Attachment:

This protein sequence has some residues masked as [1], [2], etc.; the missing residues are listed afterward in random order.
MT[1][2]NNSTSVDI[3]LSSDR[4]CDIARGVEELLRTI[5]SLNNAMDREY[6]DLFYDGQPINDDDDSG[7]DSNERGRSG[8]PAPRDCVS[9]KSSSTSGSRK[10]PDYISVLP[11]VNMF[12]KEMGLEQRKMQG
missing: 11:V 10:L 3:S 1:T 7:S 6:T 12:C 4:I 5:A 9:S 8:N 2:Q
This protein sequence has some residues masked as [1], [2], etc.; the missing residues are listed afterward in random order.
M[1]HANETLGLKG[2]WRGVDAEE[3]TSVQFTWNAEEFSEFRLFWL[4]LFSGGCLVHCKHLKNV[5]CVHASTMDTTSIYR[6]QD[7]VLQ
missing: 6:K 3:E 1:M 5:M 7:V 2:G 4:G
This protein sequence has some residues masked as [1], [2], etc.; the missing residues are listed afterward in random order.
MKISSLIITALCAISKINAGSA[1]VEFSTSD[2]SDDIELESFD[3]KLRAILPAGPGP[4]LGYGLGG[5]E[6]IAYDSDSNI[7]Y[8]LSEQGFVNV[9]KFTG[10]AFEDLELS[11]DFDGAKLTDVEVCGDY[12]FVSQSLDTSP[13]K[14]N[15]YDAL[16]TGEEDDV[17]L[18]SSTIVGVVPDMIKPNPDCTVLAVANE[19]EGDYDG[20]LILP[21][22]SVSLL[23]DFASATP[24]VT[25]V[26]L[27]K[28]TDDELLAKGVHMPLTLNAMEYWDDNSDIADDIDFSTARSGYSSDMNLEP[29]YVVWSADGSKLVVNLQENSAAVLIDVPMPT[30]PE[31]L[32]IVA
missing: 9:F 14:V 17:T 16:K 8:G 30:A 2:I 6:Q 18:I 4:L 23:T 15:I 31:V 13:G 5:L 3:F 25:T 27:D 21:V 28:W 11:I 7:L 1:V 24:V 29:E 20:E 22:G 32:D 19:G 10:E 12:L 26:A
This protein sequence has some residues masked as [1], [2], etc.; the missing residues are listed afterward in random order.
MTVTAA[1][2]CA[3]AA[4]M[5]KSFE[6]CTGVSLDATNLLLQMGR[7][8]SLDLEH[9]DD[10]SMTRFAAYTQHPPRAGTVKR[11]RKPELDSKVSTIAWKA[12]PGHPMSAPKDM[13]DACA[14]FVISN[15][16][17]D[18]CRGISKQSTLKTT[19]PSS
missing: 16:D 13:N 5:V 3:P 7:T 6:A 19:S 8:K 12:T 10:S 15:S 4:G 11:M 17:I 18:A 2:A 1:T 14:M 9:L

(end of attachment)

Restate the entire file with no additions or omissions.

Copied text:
This protein sequence has some residues masked as [1], [2], etc.; the missing residues are listed afterward in random order.
MT[1][2]NNSTSVDI[3]LSSDR[4]CDIARGVEELLRTI[5]SLNNAMDREY[6]DLFYDGQPINDDDDSG[7]DSNERGRSG[8]PAPRDCVS[9]KSSSTSGSRK[10]PDYISVLP[11]VNMF[12]KEMGLEQRKMQG
missing: 11:V 10:L 3:S 1:T 7:S 6:T 12:C 4:I 5:A 9:S 8:N 2:Q
This protein sequence has some residues masked as [1], [2], etc.; the missing residues are listed afterward in random order.
M[1]HANETLGLKG[2]WRGVDAEE[3]TSVQFTWNAEEFSEFRLFWL[4]LFSGGCLVHCKHLKNV[5]CVHASTMDTTSIYR[6]QD[7]VLQ
missing: 6:K 3:E 1:M 5:M 7:V 2:G 4:G
This protein sequence has some residues masked as [1], [2], etc.; the missing residues are listed afterward in random order.
MKISSLIITALCAISKINAGSA[1]VEFSTSD[2]SDDIELESFD[3]KLRAILPAGPGP[4]LGYGLGG[5]E[6]IAYDSDSNI[7]Y[8]LSEQGFVNV[9]KFTG[10]AFEDLELS[11]DFDGAKLTDVEVCGDY[12]FVSQSLDTSP[13]K[14]N[15]YDAL[16]TGEEDDV[17]L[18]SSTIVGVVPDMIKPNPDCTVLAVANE[19]EGDYDG[20]LILP[21][22]SVSLL[23]DFASATP[24]VT[25]V[26]L[27]K[28]TDDELLAKGVHMPLTLNAMEYWDDNSDIADDIDFSTARSGYSSDMNLEP[29]YVVWSADGSKLVVNLQENSAAVLIDVPMPT[30]PE[31]L[32]IVA
missing: 9:F 14:V 17:T 16:K 8:G 30:A 2:I 6:Q 18:I 4:L 23:T 15:I 31:V 13:G 5:L 3:F 25:T 27:D 21:V 28:W 11:I 7:L 1:V 24:V 29:E 20:E 22:G 32:D 19:G 10:E 12:L 26:A
This protein sequence has some residues masked as [1], [2], etc.; the missing residues are listed afterward in random order.
MTVTAA[1][2]CA[3]AA[4]M[5]KSFE[6]CTGVSLDATNLLLQMGR[7][8]SLDLEH[9]DD[10]SMTRFAAYTQHPPRAGTVKR[11]RKPELDSKVSTIAWKA[12]PGHPMSAPKDM[13]DACA[14]FVISN[15][16][17]D[18]CRGISKQSTLKTT[19]PSS
missing: 16:D 13:N 5:V 3:P 7:T 6:A 19:S 8:K 12:T 10:S 15:S 4:G 11:M 17:I 18:A 2:A 1:T 14:M 9:L